Water stewardship, plastic waste management are inseparable

Responsible water stewardship and managing plastic waste therefore go hand in hand.

WATER is essential for life, it is a scarce resource in many parts of Africa, and it is also the first ingredient in the products made by Coca-Cola Beverages Africa (CCBA). Plastic, on the other hand, has become an indispensable part of modern life, especially in its role as a hygienic, affordable, lightweight and convenient packaging material for food and beverage products, yet is also a threat to the sustainability of the continent’s water sources.

Africa is blessed with some of the world’s most significant freshwater bodies, which support agriculture, human settlements and economic activity for millions of people, as well as being vital habitats for aquatic life.

Unfortunately, plastic waste pollution is threatening the health of these water bodies.

The issue is compounded by poor waste management systems, pervasive littering and a lack of suitable waste management infrastructure. Many people simply don’t know how to dispose of plastic waste properly.

Responsible water stewardship and managing plastic waste therefore go hand in hand.

CCBA, together with The Coca-Cola Company, are leaders in using water responsibly in our operations and giving it back. We continue to manage water resources through country projects that reduce water use in our operations, protect local water resources and provide safe, clean drinking water to communities in need.

Across all our facilities, we put water protection plans in place so our presence doesn’t harm communities’ vital water resources.

Because people need water to thrive, we support local water access projects that help bring safe, clean drinking water to communities in need.

In Tanzania we have partnered with the Water and Development Alliance (WADA) Tanzania: Entrepreneurship for Resilient Village Water Systems since 2018, enabling 70,000 rural Tanzanians in 14 communities countrywide to have safe water access through solar-powered water systems. In South Africa, our Coke Ville Project, an off-grid, solar-powered groundwater harvesting and treatment system, has provided over 400 million litres to over 25 000 households experiencing water insecurity.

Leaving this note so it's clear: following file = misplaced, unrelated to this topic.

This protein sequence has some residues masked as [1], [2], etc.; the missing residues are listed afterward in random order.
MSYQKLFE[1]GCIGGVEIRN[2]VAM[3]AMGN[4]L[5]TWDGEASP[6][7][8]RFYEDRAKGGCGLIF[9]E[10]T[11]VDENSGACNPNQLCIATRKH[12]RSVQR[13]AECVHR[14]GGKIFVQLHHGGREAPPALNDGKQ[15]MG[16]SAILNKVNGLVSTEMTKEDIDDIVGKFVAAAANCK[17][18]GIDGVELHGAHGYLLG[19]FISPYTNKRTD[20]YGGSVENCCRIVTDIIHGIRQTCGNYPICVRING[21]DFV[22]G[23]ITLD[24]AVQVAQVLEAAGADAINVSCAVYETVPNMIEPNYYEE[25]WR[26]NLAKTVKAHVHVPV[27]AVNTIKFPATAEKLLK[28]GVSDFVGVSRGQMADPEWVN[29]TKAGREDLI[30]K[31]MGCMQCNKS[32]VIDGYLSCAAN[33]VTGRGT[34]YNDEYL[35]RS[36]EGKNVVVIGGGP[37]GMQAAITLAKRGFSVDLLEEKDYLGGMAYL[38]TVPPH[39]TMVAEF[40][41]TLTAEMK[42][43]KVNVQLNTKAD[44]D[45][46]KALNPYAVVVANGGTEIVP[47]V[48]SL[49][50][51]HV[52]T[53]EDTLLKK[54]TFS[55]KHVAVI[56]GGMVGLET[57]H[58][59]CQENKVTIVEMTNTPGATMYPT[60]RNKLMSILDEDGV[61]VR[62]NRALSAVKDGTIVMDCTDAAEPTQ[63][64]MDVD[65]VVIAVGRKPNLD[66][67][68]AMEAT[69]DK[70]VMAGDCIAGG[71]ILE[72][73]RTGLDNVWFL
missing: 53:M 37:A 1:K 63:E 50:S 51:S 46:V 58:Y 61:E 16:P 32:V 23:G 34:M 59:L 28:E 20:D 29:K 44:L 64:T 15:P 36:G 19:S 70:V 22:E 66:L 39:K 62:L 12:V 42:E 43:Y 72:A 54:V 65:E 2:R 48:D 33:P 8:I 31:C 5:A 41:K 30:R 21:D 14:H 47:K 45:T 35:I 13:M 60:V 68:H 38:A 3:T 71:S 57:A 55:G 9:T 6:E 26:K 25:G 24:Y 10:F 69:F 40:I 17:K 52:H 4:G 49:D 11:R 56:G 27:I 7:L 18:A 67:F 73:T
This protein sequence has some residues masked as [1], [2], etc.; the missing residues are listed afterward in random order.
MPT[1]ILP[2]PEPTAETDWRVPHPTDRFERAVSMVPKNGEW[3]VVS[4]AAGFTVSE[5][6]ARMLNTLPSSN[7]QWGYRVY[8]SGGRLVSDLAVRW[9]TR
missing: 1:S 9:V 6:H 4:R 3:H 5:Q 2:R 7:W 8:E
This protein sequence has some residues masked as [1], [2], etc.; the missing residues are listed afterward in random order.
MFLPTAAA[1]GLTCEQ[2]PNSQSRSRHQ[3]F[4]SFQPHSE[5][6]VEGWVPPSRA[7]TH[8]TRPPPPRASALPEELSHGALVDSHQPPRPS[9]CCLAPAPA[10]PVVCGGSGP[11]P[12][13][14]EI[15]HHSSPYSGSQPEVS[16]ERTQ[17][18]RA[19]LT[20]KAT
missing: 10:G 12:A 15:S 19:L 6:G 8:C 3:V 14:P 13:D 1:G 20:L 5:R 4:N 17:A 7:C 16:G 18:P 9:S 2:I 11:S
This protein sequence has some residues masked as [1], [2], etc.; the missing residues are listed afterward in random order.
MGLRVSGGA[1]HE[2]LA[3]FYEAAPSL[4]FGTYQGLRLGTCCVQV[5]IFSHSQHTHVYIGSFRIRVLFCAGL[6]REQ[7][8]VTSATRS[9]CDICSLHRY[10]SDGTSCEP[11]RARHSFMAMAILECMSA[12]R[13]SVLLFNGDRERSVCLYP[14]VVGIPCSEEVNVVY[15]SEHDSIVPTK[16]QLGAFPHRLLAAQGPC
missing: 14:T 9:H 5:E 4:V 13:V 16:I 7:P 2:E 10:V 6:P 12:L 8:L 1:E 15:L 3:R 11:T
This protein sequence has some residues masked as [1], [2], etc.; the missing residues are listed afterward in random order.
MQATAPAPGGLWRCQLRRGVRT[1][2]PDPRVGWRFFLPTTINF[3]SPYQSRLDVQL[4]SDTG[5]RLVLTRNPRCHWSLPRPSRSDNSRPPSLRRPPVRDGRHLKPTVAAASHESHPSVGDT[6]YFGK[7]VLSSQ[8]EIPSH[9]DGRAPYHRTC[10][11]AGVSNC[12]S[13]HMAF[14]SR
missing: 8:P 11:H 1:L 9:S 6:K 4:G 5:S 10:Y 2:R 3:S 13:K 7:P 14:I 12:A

With regard to plastic waste, our commitment is to invest in our planet and our packaging, to help make the world’s packaging problem a thing of the past. We work in partnership with The Coca-Cola Company which launched a sustainable packaging initiative called World Without Waste in 2018.

The global targets include:

lHelp collect a bottle for every one we sell by 2030

lFocus on making all our packaging 100% recyclable by 2025

land make 25% of our packaging reusable by 2030

We believe that industry led and managed Extended Producer Responsibility (EPR) is a sustainable funding approach which ensures that producers of brands take full responsibility for the choice of packaging they place on the market, and enable the collection and recycling value chain for packaging.

Coca-Cola and other like-minded industries came together in 2004 to set up such an industry funded and self-regulated EPR scheme, the PET Recycling Company (PETCO) in South Africa, to promote and regulate the recycling of PET plastic, taking responsibility for recovering and recycling beverage PET plastic bottles. If done the right way, PET waste management comes with significant investment and economic opportunities.

The PETCO model has proven so effective it is now being rolled out to eight other African countries.

To increase consumer and community awareness and clean up existing packaging, we’re bringing people together through programmes like beach and river clean ups and other local activities. To encourage more people to recycle more often, we’re investing to help people understand what to recycle, how to recycle, and where to recycle.